esProc Integration & Application: Java Invocation (II)

Course 463 0

3. No result or multiple results

It is allowed to return no result during calling a cellset file. Take the following cellset file – outputData1.dfx – as an example:

1 $(demo) select * from CITIES
3 =file(“Cities.txt”)
4 >A3.export@t(A2)

The file uses Arg, a parameter of string sequence type:


A1 directly calls the demo database to query data, instead of establishing a connection using connect statement. In this case, the property of demo datasource’s autoConnect in config.xml’s database configuration should be true:

                    <property name=”autoConnect” value=”true”/>

Please refer to esProc Integration & Application: Deploying JDBC for detailed configuration. To call the cellset in Java, the code should be as follows:

                    // call the stored procedure; outputData1 is the name of dfx file

                    st =(com. esproc.jdbc.InternalCStatement)con.prepareCall(“call outputData1(?)”);

                    // set the parameters

           seq = new;




                    st.setObject(1, seq);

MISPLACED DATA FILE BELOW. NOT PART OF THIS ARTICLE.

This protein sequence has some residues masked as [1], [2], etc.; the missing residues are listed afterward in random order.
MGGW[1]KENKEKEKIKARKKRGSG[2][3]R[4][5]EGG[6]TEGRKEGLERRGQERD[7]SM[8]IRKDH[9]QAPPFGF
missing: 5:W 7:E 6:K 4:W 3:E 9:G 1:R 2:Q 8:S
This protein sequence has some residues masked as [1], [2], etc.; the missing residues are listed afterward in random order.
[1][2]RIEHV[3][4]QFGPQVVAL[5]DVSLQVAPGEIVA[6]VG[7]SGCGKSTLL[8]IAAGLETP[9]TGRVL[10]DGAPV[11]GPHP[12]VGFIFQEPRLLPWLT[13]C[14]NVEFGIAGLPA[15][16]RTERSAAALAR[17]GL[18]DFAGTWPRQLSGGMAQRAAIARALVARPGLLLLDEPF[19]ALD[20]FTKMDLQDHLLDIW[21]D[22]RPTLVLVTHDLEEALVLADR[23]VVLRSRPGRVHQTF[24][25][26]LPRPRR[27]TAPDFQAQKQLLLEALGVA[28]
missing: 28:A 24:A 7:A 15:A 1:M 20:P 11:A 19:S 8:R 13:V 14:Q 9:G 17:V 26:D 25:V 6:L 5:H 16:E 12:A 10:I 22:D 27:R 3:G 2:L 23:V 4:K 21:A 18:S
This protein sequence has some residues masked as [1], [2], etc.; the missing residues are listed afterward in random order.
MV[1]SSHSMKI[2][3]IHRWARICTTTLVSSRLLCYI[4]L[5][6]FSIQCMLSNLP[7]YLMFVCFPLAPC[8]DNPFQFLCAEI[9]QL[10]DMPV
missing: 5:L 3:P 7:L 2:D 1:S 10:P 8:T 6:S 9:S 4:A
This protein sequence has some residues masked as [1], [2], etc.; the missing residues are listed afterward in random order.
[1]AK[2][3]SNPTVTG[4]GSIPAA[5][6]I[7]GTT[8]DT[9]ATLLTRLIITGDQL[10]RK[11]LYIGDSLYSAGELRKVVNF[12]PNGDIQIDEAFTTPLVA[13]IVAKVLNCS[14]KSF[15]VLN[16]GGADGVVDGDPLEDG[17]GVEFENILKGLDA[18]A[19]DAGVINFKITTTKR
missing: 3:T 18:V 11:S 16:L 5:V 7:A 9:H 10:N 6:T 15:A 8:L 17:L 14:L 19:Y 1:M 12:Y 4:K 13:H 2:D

// execute the stored procedure

                    boolean hasResult = st.execute();

                    // cannot get the result set as there is no return result; hasResult is false

Note: The cellset file uses a parameter of sequence type, which can only be set by generating a Sequence object. As with this example, a sequence parameter [A,B,C] is set for writing information of cities whose initials are A, B and C to the file Cities.txt. If no path has been specified for storing the output file in cellset, store it in the main path, which is specified by config.xml’s <mainPath/> node. Data of the file are as follows:


It is probably that a cellset file returns multiple result sets, like the following cellset file – createTable3.dfx

  A B
2 == state && age(BIRTHDAY)<age)  
3”F”) =A2\A3
4 return A3 return B3